TOKYO -- Companies selling farm-fresh vegetables, performing wedding services and providing temporary staffing of middle-aged and elderly workers were among the smorgasbord of IPOs Japan saw in 2016, its most diverse year since 2007.
Of 33 business sectors, 18 were represented in listings last year. JMC, a manufacturer dealing in sand casting, made the first listing in the nonferrous metals category since 2008.
After the 2008 financial crisis, video game and biomedical companies led an increase in listing companies. Buoyed by the rise of smartphones, such game makers as COLOPL and gumi listed in the years 2012 to 2014. In 2013, biomedical companies including Peptidream and Medrx joined the market.
But the Tokyo Stock Exchange has made its screening process for IPOs stricter, and "listings have slowed down for these types of companies, as their earnings are difficult to forecast," said a Japanese public securities underwriter. Game companies' revenue depends largely on hits, and many biomedical companies are losing money.
Enterprises with relatively stable earnings have begun to list more, particularly local businesses, which have strong bases in their home areas, says a head of underwriting at Mizuho Securities. Businesses based outside Tokyo made up roughly 30% of all listing companies last year.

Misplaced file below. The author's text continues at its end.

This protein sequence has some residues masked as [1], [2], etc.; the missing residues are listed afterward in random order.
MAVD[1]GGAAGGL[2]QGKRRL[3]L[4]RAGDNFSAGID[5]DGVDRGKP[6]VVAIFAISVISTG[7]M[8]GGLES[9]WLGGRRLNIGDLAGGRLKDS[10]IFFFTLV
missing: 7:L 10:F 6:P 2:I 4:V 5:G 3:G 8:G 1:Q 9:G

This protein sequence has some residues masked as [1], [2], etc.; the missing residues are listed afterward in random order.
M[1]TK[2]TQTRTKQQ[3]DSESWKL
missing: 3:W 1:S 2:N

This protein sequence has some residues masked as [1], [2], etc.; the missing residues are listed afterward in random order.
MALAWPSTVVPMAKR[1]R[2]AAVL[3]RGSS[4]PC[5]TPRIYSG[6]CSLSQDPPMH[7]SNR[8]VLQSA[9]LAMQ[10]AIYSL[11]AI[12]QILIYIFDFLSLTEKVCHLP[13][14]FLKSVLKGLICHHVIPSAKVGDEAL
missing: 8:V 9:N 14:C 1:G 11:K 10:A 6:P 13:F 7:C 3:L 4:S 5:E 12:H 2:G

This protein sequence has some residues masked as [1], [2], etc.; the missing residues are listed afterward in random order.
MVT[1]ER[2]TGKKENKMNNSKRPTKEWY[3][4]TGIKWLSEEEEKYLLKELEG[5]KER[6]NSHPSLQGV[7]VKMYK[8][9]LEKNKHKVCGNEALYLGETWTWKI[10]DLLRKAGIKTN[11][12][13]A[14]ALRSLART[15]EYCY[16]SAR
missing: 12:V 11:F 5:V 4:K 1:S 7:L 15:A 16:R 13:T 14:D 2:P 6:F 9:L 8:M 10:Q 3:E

"Many business managers outside the major metropolitan areas decide to seek growth funding via listing, because regional financial institutions hesitate to lend to them without a good interest spread," says Yasuyuki Konuma, a senior executive officer at the TSE.
Such stocks have largely done well since listing. Agricultural firm Nousouken, which listed last year, now operates direct-sale stations for farm-fresh vegetables in partner supermarkets. "Their plan is unique, and earnings seem likely to increase," said one retail investor from Nagoya. Shares in the company have about quadrupled their opening price.
The widening range of sectors making IPOs means more choice for investors. "If listings spur new growth fields, it'll stimulate funding from individuals," says Hiroyuki Fukunaga of financial advisor Investrust.
So far in 2017, companies in 10 sectors have listed, and the scope is likely to grow throughout the year. Some 28 offerings were planned on the table for the January-March period, including ones still to come from musical instrument maker Zoom, logistics management Phyz and Hobonichi, an online newspaper company headed by acclaimed copywriter Shigesato Itoi.